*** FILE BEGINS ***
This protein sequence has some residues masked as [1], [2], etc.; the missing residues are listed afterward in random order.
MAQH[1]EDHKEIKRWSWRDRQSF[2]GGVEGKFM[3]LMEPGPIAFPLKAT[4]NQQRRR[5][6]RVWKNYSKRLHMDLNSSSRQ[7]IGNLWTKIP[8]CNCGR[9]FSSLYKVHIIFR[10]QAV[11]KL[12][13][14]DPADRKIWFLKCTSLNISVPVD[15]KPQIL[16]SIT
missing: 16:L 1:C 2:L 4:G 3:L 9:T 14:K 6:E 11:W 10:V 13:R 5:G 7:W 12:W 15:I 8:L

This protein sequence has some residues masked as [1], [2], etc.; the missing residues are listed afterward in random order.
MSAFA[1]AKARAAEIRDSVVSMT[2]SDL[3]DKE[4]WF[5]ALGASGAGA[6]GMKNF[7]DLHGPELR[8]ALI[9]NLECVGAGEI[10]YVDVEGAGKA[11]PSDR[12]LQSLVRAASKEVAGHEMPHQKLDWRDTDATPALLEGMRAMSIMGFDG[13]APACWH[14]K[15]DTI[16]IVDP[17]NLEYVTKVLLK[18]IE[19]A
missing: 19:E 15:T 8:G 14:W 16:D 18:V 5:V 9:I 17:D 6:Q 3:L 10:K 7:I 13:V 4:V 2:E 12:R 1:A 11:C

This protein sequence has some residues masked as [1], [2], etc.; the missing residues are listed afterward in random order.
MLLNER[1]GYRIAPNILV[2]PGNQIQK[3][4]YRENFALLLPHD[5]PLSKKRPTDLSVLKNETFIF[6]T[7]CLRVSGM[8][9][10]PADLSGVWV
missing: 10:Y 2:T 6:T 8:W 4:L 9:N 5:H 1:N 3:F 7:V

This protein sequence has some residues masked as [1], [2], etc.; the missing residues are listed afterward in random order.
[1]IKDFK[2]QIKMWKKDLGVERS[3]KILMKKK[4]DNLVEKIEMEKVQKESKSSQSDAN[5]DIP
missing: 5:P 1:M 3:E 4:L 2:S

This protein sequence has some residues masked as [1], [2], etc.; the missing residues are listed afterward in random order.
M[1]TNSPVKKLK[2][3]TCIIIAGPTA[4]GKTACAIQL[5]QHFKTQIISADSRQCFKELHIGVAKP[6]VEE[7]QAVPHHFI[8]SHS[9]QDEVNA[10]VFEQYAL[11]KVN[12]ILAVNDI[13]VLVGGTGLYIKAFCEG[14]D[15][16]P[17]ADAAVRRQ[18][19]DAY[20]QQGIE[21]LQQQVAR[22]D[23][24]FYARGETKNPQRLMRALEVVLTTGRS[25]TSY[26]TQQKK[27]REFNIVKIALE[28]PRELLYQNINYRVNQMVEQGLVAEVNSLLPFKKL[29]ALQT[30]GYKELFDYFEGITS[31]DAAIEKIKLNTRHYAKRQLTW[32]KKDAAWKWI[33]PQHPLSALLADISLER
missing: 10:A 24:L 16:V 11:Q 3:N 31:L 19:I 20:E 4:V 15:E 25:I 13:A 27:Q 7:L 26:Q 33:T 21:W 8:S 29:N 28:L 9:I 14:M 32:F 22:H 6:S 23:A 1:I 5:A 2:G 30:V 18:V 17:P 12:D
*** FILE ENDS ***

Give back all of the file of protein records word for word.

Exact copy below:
This protein sequence has some residues masked as [1], [2], etc.; the missing residues are listed afterward in random order.
MAQH[1]EDHKEIKRWSWRDRQSF[2]GGVEGKFM[3]LMEPGPIAFPLKAT[4]NQQRRR[5][6]RVWKNYSKRLHMDLNSSSRQ[7]IGNLWTKIP[8]CNCGR[9]FSSLYKVHIIFR[10]QAV[11]KL[12][13][14]DPADRKIWFLKCTSLNISVPVD[15]KPQIL[16]SIT
missing: 16:L 1:C 2:L 4:G 3:L 9:T 14:K 6:E 11:W 10:V 13:R 5:G 7:W 12:W 15:I 8:L

This protein sequence has some residues masked as [1], [2], etc.; the missing residues are listed afterward in random order.
MSAFA[1]AKARAAEIRDSVVSMT[2]SDL[3]DKE[4]WF[5]ALGASGAGA[6]GMKNF[7]DLHGPELR[8]ALI[9]NLECVGAGEI[10]YVDVEGAGKA[11]PSDR[12]LQSLVRAASKEVAGHEMPHQKLDWRDTDATPALLEGMRAMSIMGFDG[13]APACWH[14]K[15]DTI[16]IVDP[17]NLEYVTKVLLK[18]IE[19]A
missing: 19:E 15:T 8:G 14:W 16:D 18:V 5:V 9:I 17:D 6:Q 3:L 10:K 7:I 13:V 4:V 2:E 12:R 1:A 11:C

This protein sequence has some residues masked as [1], [2], etc.; the missing residues are listed afterward in random order.
MLLNER[1]GYRIAPNILV[2]PGNQIQK[3][4]YRENFALLLPHD[5]PLSKKRPTDLSVLKNETFIF[6]T[7]CLRVSGM[8][9][10]PADLSGVWV
missing: 10:Y 2:T 6:T 8:W 4:L 9:N 5:H 1:N 3:F 7:V

This protein sequence has some residues masked as [1], [2], etc.; the missing residues are listed afterward in random order.
[1]IKDFK[2]QIKMWKKDLGVERS[3]KILMKKK[4]DNLVEKIEMEKVQKESKSSQSDAN[5]DIP
missing: 5:P 1:M 3:E 4:L 2:S

This protein sequence has some residues masked as [1], [2], etc.; the missing residues are listed afterward in random order.
M[1]TNSPVKKLK[2][3]TCIIIAGPTA[4]GKTACAIQL[5]QHFKTQIISADSRQCFKELHIGVAKP[6]VEE[7]QAVPHHFI[8]SHS[9]QDEVNA[10]VFEQYAL[11]KVN[12]ILAVNDI[13]VLVGGTGLYIKAFCEG[14]D[15][16]P[17]ADAAVRRQ[18][19]DAY[20]QQGIE[21]LQQQVAR[22]D[23][24]FYARGETKNPQRLMRALEVVLTTGRS[25]TSY[26]TQQKK[27]REFNIVKIALE[28]PRELLYQNINYRVNQMVEQGLVAEVNSLLPFKKL[29]ALQT[30]GYKELFDYFEGITS[31]DAAIEKIKLNTRHYAKRQLTW[32]KKDAAWKWI[33]PQHPLSALLADISLER
missing: 10:A 24:L 16:V 11:Q 3:N 31:L 19:I 20:E 4:V 15:E 25:I 13:A 27:Q 7:L 26:Q 33:T 21:W 8:S 29:N 28:L 9:I 14:M 32:F 22:H 6:S 23:A 1:I 5:A 2:G 30:V 18:V 17:P 12:D